Edit: I remember using something else to convert to old formats.
Was it Winamp? Or another video player? Not sure. 🤷‍♂️

Last edited by Jo22 on 2022-03-17, 18:44. Edited 1 time in total.

"Time, it seems, doesn't flow. For some it's fast, for some it's slow.
In what to one race is no time at all, another race can rise and fall..." - The Minstrel

//My video channel//

Reply 10 of 20, by BitWrangler

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Oh it worked in the 90s, just took 2 hours for a 15 second clip on a 486 or so 🤣

Unicorn herding operations are proceeding, but all the totes of hens teeth and barrels of rocking horse poop give them plenty of hiding spots.

Reply 12 of 20, by BitWrangler

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Dang, what was the command line MPEG converter from linux in the mid-late 90s then? Had ports to DOS and Amiga.

edit: Mayyyybe I was half thinking of the dmpeg util included in VideoForDOS package here, http://ftp.lanet.lv/ftp/mirror/x2ftp/msdos/pr … rt/00index.html and confusing it with the old GNU mpeg codec or things that used it.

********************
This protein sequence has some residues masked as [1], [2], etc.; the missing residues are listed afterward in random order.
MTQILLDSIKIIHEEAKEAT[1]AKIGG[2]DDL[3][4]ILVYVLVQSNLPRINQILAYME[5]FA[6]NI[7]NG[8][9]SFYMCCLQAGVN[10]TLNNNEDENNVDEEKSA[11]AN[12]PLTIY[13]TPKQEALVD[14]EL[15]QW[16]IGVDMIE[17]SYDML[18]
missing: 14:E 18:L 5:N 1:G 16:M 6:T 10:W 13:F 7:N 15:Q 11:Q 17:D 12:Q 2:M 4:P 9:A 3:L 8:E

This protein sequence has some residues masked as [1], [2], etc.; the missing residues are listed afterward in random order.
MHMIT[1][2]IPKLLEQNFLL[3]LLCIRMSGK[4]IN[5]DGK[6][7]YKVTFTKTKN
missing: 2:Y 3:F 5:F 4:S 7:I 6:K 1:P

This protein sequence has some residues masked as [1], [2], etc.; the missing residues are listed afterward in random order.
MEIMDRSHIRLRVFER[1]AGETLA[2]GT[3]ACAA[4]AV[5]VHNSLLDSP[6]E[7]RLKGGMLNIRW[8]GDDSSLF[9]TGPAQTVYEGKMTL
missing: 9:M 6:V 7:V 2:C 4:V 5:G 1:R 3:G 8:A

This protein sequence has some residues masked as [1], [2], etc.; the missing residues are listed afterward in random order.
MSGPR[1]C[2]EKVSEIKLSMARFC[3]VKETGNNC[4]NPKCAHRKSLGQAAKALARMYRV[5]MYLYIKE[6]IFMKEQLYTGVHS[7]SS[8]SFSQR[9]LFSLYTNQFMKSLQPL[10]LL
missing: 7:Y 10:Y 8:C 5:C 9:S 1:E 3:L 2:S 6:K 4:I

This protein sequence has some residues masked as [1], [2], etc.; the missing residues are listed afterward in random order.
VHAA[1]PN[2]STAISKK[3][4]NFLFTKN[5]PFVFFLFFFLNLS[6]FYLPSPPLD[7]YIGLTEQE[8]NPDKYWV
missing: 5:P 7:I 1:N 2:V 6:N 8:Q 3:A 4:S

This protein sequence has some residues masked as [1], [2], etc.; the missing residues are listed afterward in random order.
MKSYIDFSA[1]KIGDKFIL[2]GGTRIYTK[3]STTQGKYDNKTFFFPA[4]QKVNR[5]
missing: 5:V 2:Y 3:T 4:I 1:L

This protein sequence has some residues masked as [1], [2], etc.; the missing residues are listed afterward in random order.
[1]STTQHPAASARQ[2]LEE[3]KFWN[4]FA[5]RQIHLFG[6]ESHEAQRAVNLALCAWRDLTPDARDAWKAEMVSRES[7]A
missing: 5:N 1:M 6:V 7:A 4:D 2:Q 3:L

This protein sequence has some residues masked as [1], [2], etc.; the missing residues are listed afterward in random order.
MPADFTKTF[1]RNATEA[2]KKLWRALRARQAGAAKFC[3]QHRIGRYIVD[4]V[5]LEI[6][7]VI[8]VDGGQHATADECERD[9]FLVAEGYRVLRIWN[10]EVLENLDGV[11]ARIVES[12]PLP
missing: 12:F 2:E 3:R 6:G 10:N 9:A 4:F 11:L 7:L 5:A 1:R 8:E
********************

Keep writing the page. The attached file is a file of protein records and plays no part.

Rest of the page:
Unicorn herding operations are proceeding, but all the totes of hens teeth and barrels of rocking horse poop give them plenty of hiding spots.

Reply 13 of 20, by javispedro1

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MPEG1 is also builtin since Win95, at least starting with OSR2 / ActiveMovie.
Some of the sample video files in the Win95 CD where mpeg1.

I tried ffmpeg's mpeg1 encoder (mp2 for audio) and it works with Windows 95, so at least you can use something more recent than Cinepak.

ffmpeg -i input.mp4 -vf scale=380:-4 output.mpg

(ffmpeg will use mpeg1+mp2 by default for the .mpg container, no need to specify codec manually)

For some reason the decoder still seems to crap itself when the video size is larger than around 400x300 , so you have to use stamp sizes (thus the -vf scale option). Or it may be a bitrate thing, I didn't experiment much.